VOICE has worked closely with Ontario universities, the College of Teachers and The Academy to ensure that Canadian professionals have the skills needed to support this growing population of students.

A couple of recent developments have addressed the need for specialized professionals:

  • The Ontario College of Teachers approved a specialization program for teachers of the deaf that will enhance their skills in supporting student with hearing loss that listen and speak.
  • The University of Ottawa launched a Diploma in Auditory-Verbal Studies in the spring of 2010 for S-LPs, audiologists and educators.


Angelina Cook (S-LP) recognized her need to develop additional skills to provide improved service to her families who had infants and preschoolers with hearing loss. She shares her experience in pursuing LSLSTM certification:

Auditory-Verbal Mentoring — Cultivating a change in professional perspective:
“As a speech-language pathologist with 6 years of practice under my belt, I enrolled in my first auditory-verbal (AV) course at York University in 1999. There are so many facets to the AV approach: from ensuring the child’s hearing technology is providing the best access to sound, to developing methods for evaluating listening, language, speech and cognition in infants, toddlers and preschoolers, to developing creative approaches to therapy to maintain the attention of young learners, to coaching and supporting parents as they continue the therapy at home, to team building with schools, audiologists and other professionals who work with the child. Having a mentor to provide feedback and guidance through all of the above is invaluable. Through the practice of AV therapy and the mentoring process, I have grown and continue to grow. I strive to include parents in the therapy sessions, improve goal setting and to promote advocacy.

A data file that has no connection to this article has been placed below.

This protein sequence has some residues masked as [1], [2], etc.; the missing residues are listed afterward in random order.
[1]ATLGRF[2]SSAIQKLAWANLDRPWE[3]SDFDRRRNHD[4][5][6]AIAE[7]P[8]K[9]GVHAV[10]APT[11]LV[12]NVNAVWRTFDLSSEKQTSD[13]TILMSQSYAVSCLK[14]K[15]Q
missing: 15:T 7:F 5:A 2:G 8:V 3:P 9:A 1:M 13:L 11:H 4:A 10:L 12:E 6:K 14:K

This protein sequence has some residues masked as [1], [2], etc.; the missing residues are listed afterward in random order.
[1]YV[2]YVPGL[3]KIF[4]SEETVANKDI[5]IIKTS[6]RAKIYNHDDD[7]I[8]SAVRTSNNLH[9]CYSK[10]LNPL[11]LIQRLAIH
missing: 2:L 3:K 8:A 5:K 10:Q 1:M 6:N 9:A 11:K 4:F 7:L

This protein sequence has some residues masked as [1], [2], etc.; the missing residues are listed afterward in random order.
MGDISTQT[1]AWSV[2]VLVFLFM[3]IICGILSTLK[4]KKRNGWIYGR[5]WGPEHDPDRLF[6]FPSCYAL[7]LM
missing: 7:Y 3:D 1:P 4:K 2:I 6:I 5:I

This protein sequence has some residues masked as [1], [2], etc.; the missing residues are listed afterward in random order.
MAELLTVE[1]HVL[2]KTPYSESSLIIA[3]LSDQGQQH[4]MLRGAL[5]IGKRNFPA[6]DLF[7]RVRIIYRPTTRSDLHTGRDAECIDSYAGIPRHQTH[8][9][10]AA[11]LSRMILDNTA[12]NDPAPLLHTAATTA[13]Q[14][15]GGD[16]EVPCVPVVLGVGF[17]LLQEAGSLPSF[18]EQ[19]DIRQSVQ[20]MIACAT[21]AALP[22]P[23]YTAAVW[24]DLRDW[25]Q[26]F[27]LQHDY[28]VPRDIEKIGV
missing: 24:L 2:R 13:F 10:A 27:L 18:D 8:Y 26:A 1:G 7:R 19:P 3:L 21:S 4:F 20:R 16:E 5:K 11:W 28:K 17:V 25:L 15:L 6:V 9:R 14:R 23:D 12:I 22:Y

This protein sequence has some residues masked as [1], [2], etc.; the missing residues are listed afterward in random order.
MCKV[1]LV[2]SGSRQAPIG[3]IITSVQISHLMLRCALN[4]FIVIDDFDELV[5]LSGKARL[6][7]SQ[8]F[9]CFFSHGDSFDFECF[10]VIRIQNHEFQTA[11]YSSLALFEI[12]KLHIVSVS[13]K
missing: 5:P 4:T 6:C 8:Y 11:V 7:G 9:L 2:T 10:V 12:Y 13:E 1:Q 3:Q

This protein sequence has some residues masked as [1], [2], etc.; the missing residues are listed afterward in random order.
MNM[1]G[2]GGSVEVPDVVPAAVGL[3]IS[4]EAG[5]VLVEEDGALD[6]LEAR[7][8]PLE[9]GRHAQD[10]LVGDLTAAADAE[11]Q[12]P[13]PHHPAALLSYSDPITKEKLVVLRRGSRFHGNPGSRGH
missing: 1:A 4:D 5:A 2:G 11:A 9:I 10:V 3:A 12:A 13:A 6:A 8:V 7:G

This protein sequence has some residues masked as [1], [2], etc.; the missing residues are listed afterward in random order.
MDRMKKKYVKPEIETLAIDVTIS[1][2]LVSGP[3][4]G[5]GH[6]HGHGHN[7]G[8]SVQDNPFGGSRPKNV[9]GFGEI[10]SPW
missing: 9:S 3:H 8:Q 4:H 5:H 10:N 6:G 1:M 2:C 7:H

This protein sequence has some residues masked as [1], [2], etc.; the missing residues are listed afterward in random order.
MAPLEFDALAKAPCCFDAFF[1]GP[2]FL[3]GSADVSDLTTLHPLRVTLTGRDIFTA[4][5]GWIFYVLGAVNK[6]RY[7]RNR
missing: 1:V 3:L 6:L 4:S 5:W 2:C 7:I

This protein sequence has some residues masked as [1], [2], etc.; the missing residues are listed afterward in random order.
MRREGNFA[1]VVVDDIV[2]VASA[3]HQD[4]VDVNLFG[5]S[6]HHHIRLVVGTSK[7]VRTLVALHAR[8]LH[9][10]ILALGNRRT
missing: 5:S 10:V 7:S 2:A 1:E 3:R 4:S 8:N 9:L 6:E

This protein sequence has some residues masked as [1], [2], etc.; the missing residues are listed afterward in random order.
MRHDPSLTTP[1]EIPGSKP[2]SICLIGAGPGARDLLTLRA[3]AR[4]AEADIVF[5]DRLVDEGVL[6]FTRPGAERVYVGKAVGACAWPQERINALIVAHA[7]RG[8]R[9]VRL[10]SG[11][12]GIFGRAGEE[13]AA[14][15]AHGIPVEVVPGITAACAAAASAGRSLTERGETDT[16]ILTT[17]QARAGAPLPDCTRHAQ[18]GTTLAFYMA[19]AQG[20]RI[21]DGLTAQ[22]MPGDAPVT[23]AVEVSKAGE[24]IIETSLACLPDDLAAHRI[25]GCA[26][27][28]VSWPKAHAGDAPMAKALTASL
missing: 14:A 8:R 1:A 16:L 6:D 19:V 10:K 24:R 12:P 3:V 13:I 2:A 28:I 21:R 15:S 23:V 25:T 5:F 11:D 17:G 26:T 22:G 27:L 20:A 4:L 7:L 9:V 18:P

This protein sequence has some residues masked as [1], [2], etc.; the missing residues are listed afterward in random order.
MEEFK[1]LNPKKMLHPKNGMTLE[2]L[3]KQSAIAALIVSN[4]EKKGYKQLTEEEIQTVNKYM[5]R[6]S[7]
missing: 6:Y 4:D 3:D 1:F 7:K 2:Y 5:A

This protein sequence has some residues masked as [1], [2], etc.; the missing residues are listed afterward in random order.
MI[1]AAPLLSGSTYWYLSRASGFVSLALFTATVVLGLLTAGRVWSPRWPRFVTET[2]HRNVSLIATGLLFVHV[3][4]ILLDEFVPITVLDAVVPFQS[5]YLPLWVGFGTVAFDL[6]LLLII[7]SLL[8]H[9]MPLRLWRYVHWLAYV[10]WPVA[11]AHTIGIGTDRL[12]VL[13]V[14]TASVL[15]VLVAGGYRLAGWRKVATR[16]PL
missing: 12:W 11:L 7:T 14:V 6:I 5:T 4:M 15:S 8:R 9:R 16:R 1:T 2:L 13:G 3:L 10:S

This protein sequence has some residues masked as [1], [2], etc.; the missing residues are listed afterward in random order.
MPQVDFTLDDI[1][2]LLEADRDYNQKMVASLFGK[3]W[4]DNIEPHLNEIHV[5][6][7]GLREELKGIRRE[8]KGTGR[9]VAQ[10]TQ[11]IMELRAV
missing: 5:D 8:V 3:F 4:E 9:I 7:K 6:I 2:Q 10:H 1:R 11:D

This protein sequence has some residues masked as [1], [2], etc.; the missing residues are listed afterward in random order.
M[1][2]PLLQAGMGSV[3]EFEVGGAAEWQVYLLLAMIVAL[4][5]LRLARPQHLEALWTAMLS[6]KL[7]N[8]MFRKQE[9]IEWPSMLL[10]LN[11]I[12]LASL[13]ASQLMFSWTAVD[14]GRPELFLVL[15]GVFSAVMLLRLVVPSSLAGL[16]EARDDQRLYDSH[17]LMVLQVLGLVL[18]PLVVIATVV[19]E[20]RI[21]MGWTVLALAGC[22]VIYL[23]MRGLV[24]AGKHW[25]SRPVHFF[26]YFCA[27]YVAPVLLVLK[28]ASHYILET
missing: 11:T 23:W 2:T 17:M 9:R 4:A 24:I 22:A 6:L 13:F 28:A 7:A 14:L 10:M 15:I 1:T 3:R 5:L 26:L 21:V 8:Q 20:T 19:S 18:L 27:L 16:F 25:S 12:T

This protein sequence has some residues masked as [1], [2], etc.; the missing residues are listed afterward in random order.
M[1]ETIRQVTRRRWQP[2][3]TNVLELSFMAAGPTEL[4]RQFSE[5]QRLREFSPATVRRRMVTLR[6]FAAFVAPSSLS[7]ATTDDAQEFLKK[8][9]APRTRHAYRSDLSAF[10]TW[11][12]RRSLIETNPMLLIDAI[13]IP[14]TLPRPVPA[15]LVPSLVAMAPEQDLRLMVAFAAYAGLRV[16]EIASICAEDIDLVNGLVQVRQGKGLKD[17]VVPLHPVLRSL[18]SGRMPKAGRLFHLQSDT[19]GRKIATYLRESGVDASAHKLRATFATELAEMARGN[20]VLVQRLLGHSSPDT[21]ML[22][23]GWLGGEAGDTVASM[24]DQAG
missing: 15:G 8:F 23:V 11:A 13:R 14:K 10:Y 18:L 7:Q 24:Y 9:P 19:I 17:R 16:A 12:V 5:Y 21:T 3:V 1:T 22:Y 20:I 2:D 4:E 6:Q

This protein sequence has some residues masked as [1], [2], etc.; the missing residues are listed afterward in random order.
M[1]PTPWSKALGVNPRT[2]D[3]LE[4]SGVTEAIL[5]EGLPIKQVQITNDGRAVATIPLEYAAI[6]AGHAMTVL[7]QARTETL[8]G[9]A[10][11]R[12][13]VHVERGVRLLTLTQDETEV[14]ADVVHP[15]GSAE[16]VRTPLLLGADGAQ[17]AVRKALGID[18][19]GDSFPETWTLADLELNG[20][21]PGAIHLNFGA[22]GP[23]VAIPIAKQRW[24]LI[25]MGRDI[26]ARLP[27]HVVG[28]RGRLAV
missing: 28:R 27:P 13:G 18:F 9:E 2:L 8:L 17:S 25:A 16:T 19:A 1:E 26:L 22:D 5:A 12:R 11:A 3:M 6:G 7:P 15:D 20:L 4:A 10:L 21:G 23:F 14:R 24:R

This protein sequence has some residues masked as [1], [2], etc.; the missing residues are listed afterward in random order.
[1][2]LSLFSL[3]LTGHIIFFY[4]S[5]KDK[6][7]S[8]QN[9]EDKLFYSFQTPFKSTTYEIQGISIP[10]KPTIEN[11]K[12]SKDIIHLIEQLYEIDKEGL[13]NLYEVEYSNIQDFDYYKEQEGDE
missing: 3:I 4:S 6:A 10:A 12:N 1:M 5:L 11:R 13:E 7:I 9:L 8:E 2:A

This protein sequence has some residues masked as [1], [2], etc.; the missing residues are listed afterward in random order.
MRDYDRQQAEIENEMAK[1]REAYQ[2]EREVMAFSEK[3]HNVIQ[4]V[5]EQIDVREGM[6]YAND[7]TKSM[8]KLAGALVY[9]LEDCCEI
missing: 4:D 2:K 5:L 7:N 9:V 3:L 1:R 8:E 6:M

I am truly thankful for all the opportunities I have had to develop these skills under the guidance of the VOICE Mentoring Program and for the opportunity to work with families, children and professionals in achieving the best outcomes in listening and spoken language for children with hearing loss.”


Where can someone find out more about LSLSTM and the auditory-verbal option?

The following links and resources provide current information on LSLSTM certification and auditory-verbal practice:

1. AGBell Academy 2013, retrieved June 27, 2013 from
2. Bernstein, A. (2009). The Growth of AV in Ontario. Sound Matters, pg. 22
3. Cook, A. (2011) Auditory-Verbal Mentoring – Cultivating a Change in Professional Perspective. Sound Matters, pg. 14
4. Fitzpatrick, E, Rhoades, E, Dornan, D, Thomas, E, Goldberg, D. (2012) FAQ 89: What Are Some of the Evidence-Based Outcomes of Auditory-Verbal Practice? In 101 frequently asked questions about auditory-verbal practice. Eastabrooks, W (Ed), Washington, DC.
AGBell Association.


Anita Bernstein_Portrait

Anita Bernstein
M.Sc.(A), LSLS Cert. AVTTM
Director of Therapy and Training Programs, VOICE for Hearing Impaired Children

About the author:

Anita Bernstein, M.Sc.A, Spec. Ed. Dip., LSLS Cert. AVTTM, is the Director of Therapy and Training programs at VOICE for Hearing Impaired Children. She oversees the VOICE Auditory Verbal Program which provides direct intervention in the listening and spoken language approach as well as a professional training and mentoring program for listening and spoken language practitioners. She has lectured at McGill University, York University and University of Toronto, presents at North American conferences, provides in-services on the listening and spoken language approach and publishes in the field of deafness. Bernstein received the AG Bell Professional of the Year award in 2000 and is currently a board member of the AG Bell Academy for Listening and Spoken Language.

Back to Top ↑